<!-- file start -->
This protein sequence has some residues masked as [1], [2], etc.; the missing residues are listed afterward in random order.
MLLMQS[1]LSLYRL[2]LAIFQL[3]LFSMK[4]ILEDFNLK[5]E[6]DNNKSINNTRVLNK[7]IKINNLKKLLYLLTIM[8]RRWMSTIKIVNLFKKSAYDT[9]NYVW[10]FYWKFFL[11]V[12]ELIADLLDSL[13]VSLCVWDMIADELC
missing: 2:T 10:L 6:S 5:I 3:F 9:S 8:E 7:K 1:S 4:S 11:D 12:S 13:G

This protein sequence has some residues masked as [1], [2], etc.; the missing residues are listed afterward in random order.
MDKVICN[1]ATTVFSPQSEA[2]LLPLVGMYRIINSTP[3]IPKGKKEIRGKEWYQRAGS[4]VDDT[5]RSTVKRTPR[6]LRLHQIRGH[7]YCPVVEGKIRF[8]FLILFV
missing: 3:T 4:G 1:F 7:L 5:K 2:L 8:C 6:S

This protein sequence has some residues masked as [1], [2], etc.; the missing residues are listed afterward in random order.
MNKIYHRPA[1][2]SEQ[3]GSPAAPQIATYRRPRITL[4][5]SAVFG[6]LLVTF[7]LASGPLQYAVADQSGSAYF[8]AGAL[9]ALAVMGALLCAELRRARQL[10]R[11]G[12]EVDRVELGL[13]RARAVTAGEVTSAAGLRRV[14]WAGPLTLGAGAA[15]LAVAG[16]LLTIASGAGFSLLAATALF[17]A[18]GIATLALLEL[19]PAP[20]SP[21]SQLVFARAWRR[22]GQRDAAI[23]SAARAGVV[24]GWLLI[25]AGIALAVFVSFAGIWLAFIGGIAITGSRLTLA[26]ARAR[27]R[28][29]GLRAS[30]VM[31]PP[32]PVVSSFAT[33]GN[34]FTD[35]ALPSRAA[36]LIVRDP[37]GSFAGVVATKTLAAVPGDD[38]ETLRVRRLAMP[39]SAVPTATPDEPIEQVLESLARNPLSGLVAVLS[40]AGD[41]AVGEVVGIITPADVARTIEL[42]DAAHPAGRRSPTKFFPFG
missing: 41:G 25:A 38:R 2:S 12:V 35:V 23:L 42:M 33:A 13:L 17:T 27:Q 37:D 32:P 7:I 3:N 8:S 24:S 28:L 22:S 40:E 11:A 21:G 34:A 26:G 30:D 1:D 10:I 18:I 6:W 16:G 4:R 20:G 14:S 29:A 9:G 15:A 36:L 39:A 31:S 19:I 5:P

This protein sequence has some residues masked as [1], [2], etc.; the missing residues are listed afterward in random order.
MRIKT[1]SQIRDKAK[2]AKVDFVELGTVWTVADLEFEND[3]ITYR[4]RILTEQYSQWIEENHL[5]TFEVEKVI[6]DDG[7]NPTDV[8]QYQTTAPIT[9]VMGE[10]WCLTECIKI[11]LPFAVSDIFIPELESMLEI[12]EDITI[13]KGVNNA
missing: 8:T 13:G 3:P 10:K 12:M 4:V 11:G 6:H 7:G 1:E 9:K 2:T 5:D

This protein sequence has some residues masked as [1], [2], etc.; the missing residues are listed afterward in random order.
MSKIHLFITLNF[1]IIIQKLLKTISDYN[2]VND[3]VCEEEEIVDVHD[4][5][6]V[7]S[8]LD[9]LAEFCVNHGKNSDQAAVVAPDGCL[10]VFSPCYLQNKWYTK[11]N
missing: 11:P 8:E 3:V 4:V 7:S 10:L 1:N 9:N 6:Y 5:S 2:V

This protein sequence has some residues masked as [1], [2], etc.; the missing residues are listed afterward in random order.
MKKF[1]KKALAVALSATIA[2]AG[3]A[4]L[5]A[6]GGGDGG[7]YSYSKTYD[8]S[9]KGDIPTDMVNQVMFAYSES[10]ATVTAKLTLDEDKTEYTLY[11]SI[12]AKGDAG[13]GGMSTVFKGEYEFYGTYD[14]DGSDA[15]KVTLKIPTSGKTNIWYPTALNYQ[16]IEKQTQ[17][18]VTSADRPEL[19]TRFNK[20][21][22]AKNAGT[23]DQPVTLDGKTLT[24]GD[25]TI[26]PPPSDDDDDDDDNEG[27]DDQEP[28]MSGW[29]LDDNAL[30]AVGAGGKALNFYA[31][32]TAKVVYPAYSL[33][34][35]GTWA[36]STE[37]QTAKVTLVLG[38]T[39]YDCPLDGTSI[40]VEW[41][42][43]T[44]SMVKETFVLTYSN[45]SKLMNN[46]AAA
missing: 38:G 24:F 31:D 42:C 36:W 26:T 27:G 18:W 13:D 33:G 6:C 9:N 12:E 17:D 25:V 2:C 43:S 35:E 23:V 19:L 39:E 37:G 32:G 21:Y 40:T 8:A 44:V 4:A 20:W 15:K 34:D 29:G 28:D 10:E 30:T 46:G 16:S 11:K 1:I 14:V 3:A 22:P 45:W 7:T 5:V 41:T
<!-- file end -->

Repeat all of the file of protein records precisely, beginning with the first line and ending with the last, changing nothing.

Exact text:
This protein sequence has some residues masked as [1], [2], etc.; the missing residues are listed afterward in random order.
MLLMQS[1]LSLYRL[2]LAIFQL[3]LFSMK[4]ILEDFNLK[5]E[6]DNNKSINNTRVLNK[7]IKINNLKKLLYLLTIM[8]RRWMSTIKIVNLFKKSAYDT[9]NYVW[10]FYWKFFL[11]V[12]ELIADLLDSL[13]VSLCVWDMIADELC
missing: 2:T 10:L 6:S 5:I 3:F 9:S 8:E 7:K 1:S 4:S 11:D 12:S 13:G

This protein sequence has some residues masked as [1], [2], etc.; the missing residues are listed afterward in random order.
MDKVICN[1]ATTVFSPQSEA[2]LLPLVGMYRIINSTP[3]IPKGKKEIRGKEWYQRAGS[4]VDDT[5]RSTVKRTPR[6]LRLHQIRGH[7]YCPVVEGKIRF[8]FLILFV
missing: 3:T 4:G 1:F 7:L 5:K 2:L 8:C 6:S

This protein sequence has some residues masked as [1], [2], etc.; the missing residues are listed afterward in random order.
MNKIYHRPA[1][2]SEQ[3]GSPAAPQIATYRRPRITL[4][5]SAVFG[6]LLVTF[7]LASGPLQYAVADQSGSAYF[8]AGAL[9]ALAVMGALLCAELRRARQL[10]R[11]G[12]EVDRVELGL[13]RARAVTAGEVTSAAGLRRV[14]WAGPLTLGAGAA[15]LAVAG[16]LLTIASGAGFSLLAATALF[17]A[18]GIATLALLEL[19]PAP[20]SP[21]SQLVFARAWRR[22]GQRDAAI[23]SAARAGVV[24]GWLLI[25]AGIALAVFVSFAGIWLAFIGGIAITGSRLTLA[26]ARAR[27]R[28][29]GLRAS[30]VM[31]PP[32]PVVSSFAT[33]GN[34]FTD[35]ALPSRAA[36]LIVRDP[37]GSFAGVVATKTLAAVPGDD[38]ETLRVRRLAMP[39]SAVPTATPDEPIEQVLESLARNPLSGLVAVLS[40]AGD[41]AVGEVVGIITPADVARTIEL[42]DAAHPAGRRSPTKFFPFG
missing: 41:G 25:A 38:R 2:S 12:V 35:V 23:L 42:M 33:A 13:L 17:T 27:Q 37:D 32:P 7:I 3:N 8:S 24:S 28:L 22:S 40:E 11:A 21:G 34:A 26:G 30:D 1:D 10:I 18:I 6:W 16:G 4:R 20:G 14:S 29:A 9:G 15:A 36:L 39:A 31:S 19:I 5:P

This protein sequence has some residues masked as [1], [2], etc.; the missing residues are listed afterward in random order.
MRIKT[1]SQIRDKAK[2]AKVDFVELGTVWTVADLEFEND[3]ITYR[4]RILTEQYSQWIEENHL[5]TFEVEKVI[6]DDG[7]NPTDV[8]QYQTTAPIT[9]VMGE[10]WCLTECIKI[11]LPFAVSDIFIPELESMLEI[12]EDITI[13]KGVNNA
missing: 8:T 13:G 3:P 10:K 12:M 4:V 11:G 6:H 7:G 1:E 9:K 2:T 5:D

This protein sequence has some residues masked as [1], [2], etc.; the missing residues are listed afterward in random order.
MSKIHLFITLNF[1]IIIQKLLKTISDYN[2]VND[3]VCEEEEIVDVHD[4][5][6]V[7]S[8]LD[9]LAEFCVNHGKNSDQAAVVAPDGCL[10]VFSPCYLQNKWYTK[11]N
missing: 11:P 8:E 3:V 4:V 7:S 10:L 1:N 9:N 6:Y 5:S 2:V

This protein sequence has some residues masked as [1], [2], etc.; the missing residues are listed afterward in random order.
MKKF[1]KKALAVALSATIA[2]AG[3]A[4]L[5]A[6]GGGDGG[7]YSYSKTYD[8]S[9]KGDIPTDMVNQVMFAYSES[10]ATVTAKLTLDEDKTEYTLY[11]SI[12]AKGDAG[13]GGMSTVFKGEYEFYGTYD[14]DGSDA[15]KVTLKIPTSGKTNIWYPTALNYQ[16]IEKQTQ[17][18]VTSADRPEL[19]TRFNK[20][21][22]AKNAGT[23]DQPVTLDGKTLT[24]GD[25]TI[26]PPPSDDDDDDDDNEG[27]DDQEP[28]MSGW[29]LDDNAL[30]AVGAGGKALNFYA[31][32]TAKVVYPAYSL[33][34][35]GTWA[36]STE[37]QTAKVTLVLG[38]T[39]YDCPLDGTSI[40]VEW[41][42][43]T[44]SMVKETFVLTYSN[45]SKLMNN[46]AAA
missing: 38:G 24:F 31:D 42:C 36:W 26:T 27:G 18:W 13:D 33:G 6:C 9:N 12:E 17:D 25:V 2:C 43:S 35:E 23:V 19:L 39:E 37:G 32:G 21:Y 40:T 8:A 44:V 4:A 20:W 15:K 34:D 29:G 28:D 10:E 30:T 46:G 16:S 11:K 1:I 14:V 3:A 22:P 45:W 7:T 5:V 41:T